• February 2015

Welcome to the Age of Tech-Savvy Dating

By Eurah Lee
Millennials Radio Show

Millennial word of the day: Catfish: Someone who pretends to be someone they’re not by using Facebook or other social media to create false identities, particularly to pursue deceptive online romances.Urban Dictionary

Doesn’t sound good, does it? Increasingly, though, Millennials are using their smart-phone applications to meet strangers interested in a potential relationship. And not everyone my age has the best intentions.

Nonetheless, apps and websites such as Grindr, Tinder, and OKCupid, are making it easy for us to seek out romantic partners. The key to using them, however, is to know whether you are looking for a casual “hook-up,” a long-term relationship, or just a way to make friends.

But let’s be clear: Even if you are using these apps to expand your social circle, others using them don’t always have the same motivation.

Here’s what I want to know:

  • What happened to finding romance by simply meeting someone while waiting in line at the grocery store?
  • What exactly are Millennials looking for when using these dating websites and apps?
  • Is it just about sex?
  • What safety precautions should we consider before having a face-to-face meeting with someone we meet online?

And here’s a primer to acquaint you with some of the dating apps that my friends are using:

  • Grindr — Its purpose is to connect male members of the gay community. This geo-powered social network app uses location-based technology; for example, when you walk into a bar, your phone will display photos of everyone there who is “Grinding.”
  • Tinder — Another location-based smart phone app for the heterosexual crowd. To “like” a profile, swipe right; swipe left to pass. If the other user also swiped right to like your profile, it’s a match!
  • OKCupid — This site is considered the Google of online dating. It is very popular — and not just with Millennials.

To get some perspective, I asked for guidance from a professor of gender sexuality at VCU. Then, I interviewed two Millennials about their personal experiences. Scroll down for their insights.

Dr. Liz Canfield, MFA, PhD, Assistant Professor of Gender, Sexuality, and Women’s Studies at Virginia Commonwealth University

Eurah Lee: Based on your experience working with hundreds, if not thousands, of Millennials, what is your opinion of the online dating apps? Are they a better way to meet people than the traditional in-person connection that we might find in classes, at a party, or just by being on campus?

Dr. Canfield: “I really don’t see much of a difference between being on a site like OKCupid or Tinder and sitting on a stool in a bar. In either place, you still are not your authentic self. For instance, when you are in a bar, you are the self that you want the public to see. You want to appear attractive, and essentially, you want someone to like you. When we look at new technologies, we tend to say, ‘Oh, I don’t know, is this someone really for me?’ If you connect and it goes south, then you blame the technology. But if you met someone in a bar and went home with him or her, you’d be just as much at-risk. The important thing is to protect yourself, no matter where you meet someone. And the easiest way to do that is not to disclose your location until you are sure the person is someone you can trust.”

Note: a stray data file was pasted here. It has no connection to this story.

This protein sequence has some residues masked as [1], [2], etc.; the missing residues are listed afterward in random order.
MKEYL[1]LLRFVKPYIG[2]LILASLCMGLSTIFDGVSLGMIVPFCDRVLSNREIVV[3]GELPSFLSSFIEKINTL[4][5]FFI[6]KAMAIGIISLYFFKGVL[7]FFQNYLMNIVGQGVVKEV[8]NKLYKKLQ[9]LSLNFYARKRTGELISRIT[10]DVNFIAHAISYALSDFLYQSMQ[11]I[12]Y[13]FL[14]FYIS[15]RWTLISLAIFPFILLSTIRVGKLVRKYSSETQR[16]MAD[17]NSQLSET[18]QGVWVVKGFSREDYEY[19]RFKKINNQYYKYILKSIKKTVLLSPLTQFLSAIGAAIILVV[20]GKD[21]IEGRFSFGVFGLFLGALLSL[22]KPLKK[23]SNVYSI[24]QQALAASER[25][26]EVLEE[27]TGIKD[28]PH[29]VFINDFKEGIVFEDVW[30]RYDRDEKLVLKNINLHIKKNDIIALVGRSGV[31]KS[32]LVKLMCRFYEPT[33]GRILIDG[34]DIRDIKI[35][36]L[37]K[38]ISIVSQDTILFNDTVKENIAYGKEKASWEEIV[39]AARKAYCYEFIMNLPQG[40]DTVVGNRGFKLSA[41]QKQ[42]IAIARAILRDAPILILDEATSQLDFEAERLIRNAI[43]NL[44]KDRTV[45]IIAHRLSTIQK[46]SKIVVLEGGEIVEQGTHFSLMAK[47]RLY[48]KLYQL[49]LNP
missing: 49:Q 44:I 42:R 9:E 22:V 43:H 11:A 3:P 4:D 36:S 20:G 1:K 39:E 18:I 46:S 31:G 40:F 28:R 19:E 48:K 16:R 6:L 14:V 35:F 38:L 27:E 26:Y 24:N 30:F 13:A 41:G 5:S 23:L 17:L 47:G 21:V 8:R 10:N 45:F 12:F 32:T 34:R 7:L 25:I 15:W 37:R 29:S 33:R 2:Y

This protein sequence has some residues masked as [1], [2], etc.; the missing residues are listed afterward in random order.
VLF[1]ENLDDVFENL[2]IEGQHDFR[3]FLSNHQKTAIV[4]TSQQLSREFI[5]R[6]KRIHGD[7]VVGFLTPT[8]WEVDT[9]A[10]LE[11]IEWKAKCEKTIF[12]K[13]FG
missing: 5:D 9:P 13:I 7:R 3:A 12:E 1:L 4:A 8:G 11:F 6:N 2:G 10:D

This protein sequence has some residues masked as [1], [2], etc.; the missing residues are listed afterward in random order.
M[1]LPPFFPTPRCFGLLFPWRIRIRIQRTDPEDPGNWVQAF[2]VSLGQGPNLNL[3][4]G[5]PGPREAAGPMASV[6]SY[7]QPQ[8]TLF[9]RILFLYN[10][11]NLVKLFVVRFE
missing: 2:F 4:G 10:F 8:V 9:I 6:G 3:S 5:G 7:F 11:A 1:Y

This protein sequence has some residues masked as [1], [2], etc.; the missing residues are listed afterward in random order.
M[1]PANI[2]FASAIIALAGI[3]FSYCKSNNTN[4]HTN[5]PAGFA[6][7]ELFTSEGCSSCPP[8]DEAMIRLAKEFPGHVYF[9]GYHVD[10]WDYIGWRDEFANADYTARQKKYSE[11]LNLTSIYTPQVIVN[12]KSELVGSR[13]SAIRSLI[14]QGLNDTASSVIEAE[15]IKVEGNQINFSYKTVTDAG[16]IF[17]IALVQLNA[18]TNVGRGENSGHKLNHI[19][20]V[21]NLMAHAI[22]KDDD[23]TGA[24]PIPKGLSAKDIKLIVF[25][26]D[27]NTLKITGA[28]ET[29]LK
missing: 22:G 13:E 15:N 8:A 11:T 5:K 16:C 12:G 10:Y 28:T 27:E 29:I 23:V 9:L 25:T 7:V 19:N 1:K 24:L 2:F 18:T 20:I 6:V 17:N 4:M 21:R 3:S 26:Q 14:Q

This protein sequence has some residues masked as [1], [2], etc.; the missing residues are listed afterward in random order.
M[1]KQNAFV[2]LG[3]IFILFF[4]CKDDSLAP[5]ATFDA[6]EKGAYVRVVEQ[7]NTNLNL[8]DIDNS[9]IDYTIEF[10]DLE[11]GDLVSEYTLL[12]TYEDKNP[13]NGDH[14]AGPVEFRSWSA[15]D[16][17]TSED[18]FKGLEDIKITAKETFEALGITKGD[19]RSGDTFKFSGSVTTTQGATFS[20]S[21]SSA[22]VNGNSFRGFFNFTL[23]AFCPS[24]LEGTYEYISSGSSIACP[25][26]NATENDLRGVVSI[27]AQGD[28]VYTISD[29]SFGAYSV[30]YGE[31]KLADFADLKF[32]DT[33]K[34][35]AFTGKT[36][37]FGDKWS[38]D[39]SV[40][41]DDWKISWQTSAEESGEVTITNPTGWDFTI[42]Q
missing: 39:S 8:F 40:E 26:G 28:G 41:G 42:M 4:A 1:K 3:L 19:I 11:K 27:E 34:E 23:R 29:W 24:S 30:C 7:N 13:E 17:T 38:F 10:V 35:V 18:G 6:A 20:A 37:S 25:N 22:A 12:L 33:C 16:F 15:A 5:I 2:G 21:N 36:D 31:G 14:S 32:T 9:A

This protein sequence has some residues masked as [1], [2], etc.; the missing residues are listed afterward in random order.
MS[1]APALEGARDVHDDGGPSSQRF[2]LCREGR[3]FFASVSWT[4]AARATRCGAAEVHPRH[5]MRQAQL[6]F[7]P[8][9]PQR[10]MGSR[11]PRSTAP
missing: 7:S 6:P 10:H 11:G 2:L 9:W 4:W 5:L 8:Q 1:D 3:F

James Miller, iOS 8 Tech-Assistant

Eurah Lee: What do you look for when using Grindr, and what do you do when you find what you want?

James: “I know that for the gay community, Grindr is a great way to see who’s around. I use it for no-strings-attached fun. But before I meet with anyone, I make sure I get all their information: their name, phone number, relationship status, and whether they’ve been tested for HIV and other diseases. Then I ask for proof of that when I see them in person. On top of that, I always use protection.”

Clare Stimpson, photography student who found a boyfriend using OKCupid

Clare: “I signed up for OKCupid as a joke. I had never signed up for anything like that before, so I was curious — and cautious. When I received a message from somebody I thought was interesting, I realized the potential of this website. We clicked. And if I hadn’t gone for it, I never would have met this special person. But the reality is that it’s just easier to meet people using technology. Going out to parties or bars feels too superficial. And sometimes I find friends who are also using the app, which makes me realize that I’m not the only person on this website — and that it’s not really a weird thing to do.”

The Bottom Line:

Technology is evolving to meet our dating desires, so it’s only logical to try using it in the quest to meet that perfect person — or, if you prefer, that perfect one-night stand.

As for safety, the same rules apply when you meet strangers through technology as they do when you meet them elsewhere: Ask questions. Trust your instincts. Make sure your friends or roommate know where you are before you go out on a date. Then go for it! Throw out the bait, and be smart about fishy predators.

Put your two cents in. Drop me an email.